Angiographic evaluation of right upper-limb arterial anomalies: implications for transradial coronary interventions.
Fujii T, Masuda N, Tamiya S,
OBJECTIVES:Upper-limb arterial anomalies are sometimes encountered during transradial coronary procedures. These anomalies may contribute to procedural failure or to vascular complications, and are a major reason why many operators tend to avoid transradial procedures. We investigated the frequency of right upperlimb arterial anomalies using antegrade arteriography in patients undergoing transbrachial coronary angiography or intervention, and discuss the potential impact of these anomalies on the transradial procedure. METHODS: We prospectively studied 163 consecutive patients who underwent right transbrachial coronary angiography or intervention for the first time during the period from May 2007 to December 2007. Following the transbrachial procedure, we performed antegrade transbrachial arteriography of right upper-limb arteries in these patients and investigated the frequency and anatomy of arterial anomalies.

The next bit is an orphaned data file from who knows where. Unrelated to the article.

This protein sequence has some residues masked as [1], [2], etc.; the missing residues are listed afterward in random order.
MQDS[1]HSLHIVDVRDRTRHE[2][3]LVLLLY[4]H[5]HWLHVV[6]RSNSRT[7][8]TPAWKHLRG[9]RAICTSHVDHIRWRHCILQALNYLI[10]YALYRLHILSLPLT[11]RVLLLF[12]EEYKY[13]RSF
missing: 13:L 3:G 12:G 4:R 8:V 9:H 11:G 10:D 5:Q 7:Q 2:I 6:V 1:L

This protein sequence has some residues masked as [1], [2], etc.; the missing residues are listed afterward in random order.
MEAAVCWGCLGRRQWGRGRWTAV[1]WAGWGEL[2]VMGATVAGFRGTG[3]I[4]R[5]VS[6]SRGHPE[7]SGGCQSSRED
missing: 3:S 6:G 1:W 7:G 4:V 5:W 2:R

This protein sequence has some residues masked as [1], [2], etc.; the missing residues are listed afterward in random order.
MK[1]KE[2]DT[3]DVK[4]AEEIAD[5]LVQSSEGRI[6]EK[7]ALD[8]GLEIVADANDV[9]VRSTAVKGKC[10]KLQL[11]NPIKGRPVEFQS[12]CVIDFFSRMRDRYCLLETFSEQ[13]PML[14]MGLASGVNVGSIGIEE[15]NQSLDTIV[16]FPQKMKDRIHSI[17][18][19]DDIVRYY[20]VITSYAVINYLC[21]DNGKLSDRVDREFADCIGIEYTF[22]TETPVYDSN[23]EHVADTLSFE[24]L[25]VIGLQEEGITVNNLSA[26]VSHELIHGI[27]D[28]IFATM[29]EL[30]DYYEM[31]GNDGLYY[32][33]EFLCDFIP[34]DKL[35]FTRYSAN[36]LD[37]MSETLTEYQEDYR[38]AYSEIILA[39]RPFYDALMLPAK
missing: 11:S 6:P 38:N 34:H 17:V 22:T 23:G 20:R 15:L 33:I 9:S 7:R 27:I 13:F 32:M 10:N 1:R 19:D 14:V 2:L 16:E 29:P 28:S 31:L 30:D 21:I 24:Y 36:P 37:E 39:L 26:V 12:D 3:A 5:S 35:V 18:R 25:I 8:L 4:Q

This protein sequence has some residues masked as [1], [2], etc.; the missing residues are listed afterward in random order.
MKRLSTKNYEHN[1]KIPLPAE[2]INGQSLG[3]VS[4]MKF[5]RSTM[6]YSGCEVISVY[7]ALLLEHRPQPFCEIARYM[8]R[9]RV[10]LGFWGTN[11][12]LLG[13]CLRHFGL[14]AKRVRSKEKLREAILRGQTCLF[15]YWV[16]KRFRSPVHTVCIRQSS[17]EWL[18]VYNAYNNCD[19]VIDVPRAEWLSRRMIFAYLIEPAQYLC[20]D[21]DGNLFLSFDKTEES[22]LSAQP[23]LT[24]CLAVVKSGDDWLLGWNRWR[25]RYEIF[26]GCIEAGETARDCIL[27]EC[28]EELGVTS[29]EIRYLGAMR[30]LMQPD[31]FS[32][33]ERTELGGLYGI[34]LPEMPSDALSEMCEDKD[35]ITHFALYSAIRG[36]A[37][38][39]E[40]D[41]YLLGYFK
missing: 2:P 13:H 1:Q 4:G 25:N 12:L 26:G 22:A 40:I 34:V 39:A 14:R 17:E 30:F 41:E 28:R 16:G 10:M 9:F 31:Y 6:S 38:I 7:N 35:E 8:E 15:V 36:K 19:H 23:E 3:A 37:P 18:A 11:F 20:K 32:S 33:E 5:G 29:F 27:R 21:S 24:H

RESULTS:A total of 40 upper-limb arterial anomalies were observed in 38 patients (23.3%). These included 8 abnormal origins (4.9%), 2 radio-ulnar loops (1.2%), 25 tortuosities (15.3%), 4 stenoses (2.5%) and 1 loop (0.6%). In patients with congenital lesions (8 patients; 4.9%), abnormal origin of the radial artery was the most common anomaly encountered, and in the acquired group (25 patients; 15.3%), tortuosity was the most common abnormality.
CONCLUSION:Even with a 23.3% incidence of right upper-limb arterial abnormalities, 98.8% of patients were acceptable for transradial coronary intervention except for 1.2% of radio-ulnar loops
J Invasive Cardiol. 2010 Nov;22(11):536-40.